Canagliflozin works by helping your kidneys remove extra glucose from your body. It is taken as a pill, usually once a day -- your doctor will prescribe the best dose for you.

People who take canagliflozin may have side effects such as an increased chance of getting yeast infections (in women) and urinary tract infections (UTIs), or using the bathroom (urinating) more frequently.

You should talk to your doctor or pharmacist about the proper way to take this medicine and any side effects you may have.

Tips to Help Keep Your Kidneys Healthy

Maintaining a healthy lifestyle can help slow or prevent kidney damage. Ways to help keep your kidneys healthy include:

  • Quit smoking

  • Follow a diabetes meal plan, and limit salt, potassium, and protein (if recommended)

  • Stay physically active

  • Maintain a healthy weight

  • Get enough sleep -- 7 to 8 hours each night

  • Get treatment for a bladder infection or UTI right away

  • Develop coping strategies to help reduce stress

Questions to Ask Your Doctor

See your doctor regularly so they can review your treatment and run tests to check your kidneys and T2D.

Questions to ask your doctor:

  • What can I do to help control my T2D and keep my kidneys healthy?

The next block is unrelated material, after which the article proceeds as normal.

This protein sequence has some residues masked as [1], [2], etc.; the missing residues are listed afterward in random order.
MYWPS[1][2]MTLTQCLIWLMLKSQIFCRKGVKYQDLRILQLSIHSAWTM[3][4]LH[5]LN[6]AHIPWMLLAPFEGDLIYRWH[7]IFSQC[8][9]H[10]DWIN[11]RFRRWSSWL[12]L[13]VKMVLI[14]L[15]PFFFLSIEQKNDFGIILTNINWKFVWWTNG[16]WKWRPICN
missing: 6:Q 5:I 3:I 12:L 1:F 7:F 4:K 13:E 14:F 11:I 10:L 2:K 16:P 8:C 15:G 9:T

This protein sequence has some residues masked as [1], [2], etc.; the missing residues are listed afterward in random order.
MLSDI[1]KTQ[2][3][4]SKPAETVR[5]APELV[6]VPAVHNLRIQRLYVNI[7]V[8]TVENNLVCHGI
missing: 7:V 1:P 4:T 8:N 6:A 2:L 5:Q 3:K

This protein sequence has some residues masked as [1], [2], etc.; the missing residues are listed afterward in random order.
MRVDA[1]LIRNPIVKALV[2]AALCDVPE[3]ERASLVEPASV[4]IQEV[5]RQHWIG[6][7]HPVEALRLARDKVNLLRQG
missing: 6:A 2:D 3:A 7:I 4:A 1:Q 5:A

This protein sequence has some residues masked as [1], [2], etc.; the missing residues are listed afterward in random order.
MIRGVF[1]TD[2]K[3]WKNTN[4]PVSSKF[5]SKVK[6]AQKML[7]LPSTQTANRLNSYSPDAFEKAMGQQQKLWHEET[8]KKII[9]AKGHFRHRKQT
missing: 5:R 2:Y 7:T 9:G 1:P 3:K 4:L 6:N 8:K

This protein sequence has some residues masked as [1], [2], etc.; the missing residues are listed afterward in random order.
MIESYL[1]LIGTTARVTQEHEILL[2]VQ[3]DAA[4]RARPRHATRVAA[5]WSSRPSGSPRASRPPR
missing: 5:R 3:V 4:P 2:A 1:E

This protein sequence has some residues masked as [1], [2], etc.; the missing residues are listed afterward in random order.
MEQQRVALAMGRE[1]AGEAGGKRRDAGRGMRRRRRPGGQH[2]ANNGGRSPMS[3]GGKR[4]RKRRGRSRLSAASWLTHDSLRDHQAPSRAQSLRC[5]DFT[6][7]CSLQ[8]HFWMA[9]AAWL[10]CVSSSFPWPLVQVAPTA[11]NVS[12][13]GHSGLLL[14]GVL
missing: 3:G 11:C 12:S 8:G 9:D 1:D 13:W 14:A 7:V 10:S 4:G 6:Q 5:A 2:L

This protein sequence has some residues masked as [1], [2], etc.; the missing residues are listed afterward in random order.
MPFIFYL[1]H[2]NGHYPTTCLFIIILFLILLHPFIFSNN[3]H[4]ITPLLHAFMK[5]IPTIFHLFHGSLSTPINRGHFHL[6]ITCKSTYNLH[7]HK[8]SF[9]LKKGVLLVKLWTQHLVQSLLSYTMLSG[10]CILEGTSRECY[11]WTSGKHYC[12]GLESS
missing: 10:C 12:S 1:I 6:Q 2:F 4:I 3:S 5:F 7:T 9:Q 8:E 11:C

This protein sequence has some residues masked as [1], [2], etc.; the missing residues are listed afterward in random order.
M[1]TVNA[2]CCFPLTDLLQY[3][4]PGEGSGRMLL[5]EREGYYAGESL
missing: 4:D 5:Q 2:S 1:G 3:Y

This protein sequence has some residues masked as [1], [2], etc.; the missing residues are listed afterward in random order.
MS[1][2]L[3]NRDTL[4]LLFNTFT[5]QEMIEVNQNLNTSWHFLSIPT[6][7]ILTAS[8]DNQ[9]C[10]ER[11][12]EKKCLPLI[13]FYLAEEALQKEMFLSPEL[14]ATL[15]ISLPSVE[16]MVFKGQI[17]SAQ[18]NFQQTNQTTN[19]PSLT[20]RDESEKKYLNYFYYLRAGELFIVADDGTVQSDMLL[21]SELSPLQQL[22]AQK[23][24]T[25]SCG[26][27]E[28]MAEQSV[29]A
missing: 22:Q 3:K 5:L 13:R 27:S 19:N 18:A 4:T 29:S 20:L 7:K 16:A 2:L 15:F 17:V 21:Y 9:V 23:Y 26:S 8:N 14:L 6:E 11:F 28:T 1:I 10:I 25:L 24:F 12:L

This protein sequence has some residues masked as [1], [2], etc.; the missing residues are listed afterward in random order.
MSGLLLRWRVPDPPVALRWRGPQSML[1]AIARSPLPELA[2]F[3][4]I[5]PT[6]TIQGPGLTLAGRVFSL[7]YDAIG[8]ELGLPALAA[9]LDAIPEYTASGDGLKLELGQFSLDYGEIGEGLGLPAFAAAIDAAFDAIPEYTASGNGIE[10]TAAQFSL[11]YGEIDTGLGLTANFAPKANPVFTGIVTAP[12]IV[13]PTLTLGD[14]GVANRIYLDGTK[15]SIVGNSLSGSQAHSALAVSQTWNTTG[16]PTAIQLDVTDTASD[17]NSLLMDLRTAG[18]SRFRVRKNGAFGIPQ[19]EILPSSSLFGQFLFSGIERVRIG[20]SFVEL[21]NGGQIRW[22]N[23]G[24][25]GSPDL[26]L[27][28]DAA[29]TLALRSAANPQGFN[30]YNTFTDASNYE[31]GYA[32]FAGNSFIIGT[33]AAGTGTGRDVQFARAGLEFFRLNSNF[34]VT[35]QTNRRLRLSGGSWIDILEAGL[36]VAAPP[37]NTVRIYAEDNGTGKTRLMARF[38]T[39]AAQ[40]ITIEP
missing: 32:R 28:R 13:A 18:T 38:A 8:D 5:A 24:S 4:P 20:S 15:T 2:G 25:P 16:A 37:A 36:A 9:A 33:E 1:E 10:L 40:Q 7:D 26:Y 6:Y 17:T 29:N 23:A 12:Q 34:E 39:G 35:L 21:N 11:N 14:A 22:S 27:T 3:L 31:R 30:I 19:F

• Do I have kidney damage?

  • What medicines are available and what are their side effects?

  • What type of diet should I be eating?

  • What changes should I make to my lifestyle?

  • What should I do if I feel stressed?

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Authors and Disclosures

Clinician Reviewer

Susan L. Smith, MN, PhD

Lead Scientific Director, Medscape, LLC

Disclosure: Susan L. Smith, MN, PhD, has disclosed no relevant financial relationships.


Anita A. Galdieri, PharmD, RPh

Senior Scientific Content Manager, Medscape, LLC

Disclosure: Anita A. Galdieri, PharmD, RPh, has disclosed no relevant financial relationships.

Peer Reviewer

Amy Hess Fischl, MS, RDN, LDN, BC-ADM, CDE

University of Chicago Medicine

Disclosure: Amy Lynn Fischl, MS, RDN, LDN, BC-ADM, CDE, has disclosed the following relevant financial relationships:Served as an advisor or consultant for: Xeris Pharmaceuticals, Inc.Served as a speaker or a member of a speakers bureau for: Abbott Diabetes Care; Xeris Pharmaceuticals, Inc.